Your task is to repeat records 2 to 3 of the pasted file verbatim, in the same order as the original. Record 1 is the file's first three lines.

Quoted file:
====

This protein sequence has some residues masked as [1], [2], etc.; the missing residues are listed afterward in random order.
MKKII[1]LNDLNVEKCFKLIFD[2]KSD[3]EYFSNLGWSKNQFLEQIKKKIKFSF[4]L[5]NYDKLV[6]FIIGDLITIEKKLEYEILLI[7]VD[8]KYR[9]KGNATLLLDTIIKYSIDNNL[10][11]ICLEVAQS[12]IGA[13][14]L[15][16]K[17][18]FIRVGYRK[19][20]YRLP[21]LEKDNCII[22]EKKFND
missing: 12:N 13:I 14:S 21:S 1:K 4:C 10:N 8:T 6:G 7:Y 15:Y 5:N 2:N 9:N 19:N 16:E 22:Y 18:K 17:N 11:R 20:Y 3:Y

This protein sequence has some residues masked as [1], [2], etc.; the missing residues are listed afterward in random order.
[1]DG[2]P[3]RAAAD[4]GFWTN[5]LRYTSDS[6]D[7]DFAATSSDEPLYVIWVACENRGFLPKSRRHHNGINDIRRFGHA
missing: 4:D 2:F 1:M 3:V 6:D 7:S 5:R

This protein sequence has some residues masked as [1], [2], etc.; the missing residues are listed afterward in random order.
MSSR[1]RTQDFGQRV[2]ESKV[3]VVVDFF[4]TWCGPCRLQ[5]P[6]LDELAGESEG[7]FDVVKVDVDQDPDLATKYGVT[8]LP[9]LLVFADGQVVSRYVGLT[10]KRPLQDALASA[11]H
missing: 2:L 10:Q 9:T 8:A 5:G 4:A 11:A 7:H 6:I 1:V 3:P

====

This protein sequence has some residues masked as [1], [2], etc.; the missing residues are listed afterward in random order.
[1]DG[2]P[3]RAAAD[4]GFWTN[5]LRYTSDS[6]D[7]DFAATSSDEPLYVIWVACENRGFLPKSRRHHNGINDIRRFGHA
missing: 4:D 2:F 1:M 3:V 6:D 7:S 5:R

This protein sequence has some residues masked as [1], [2], etc.; the missing residues are listed afterward in random order.
MSSR[1]RTQDFGQRV[2]ESKV[3]VVVDFF[4]TWCGPCRLQ[5]P[6]LDELAGESEG[7]FDVVKVDVDQDPDLATKYGVT[8]LP[9]LLVFADGQVVSRYVGLT[10]KRPLQDALASA[11]H
missing: 2:L 10:Q 9:T 8:A 5:G 4:A 11:A 7:H 6:I 1:V 3:P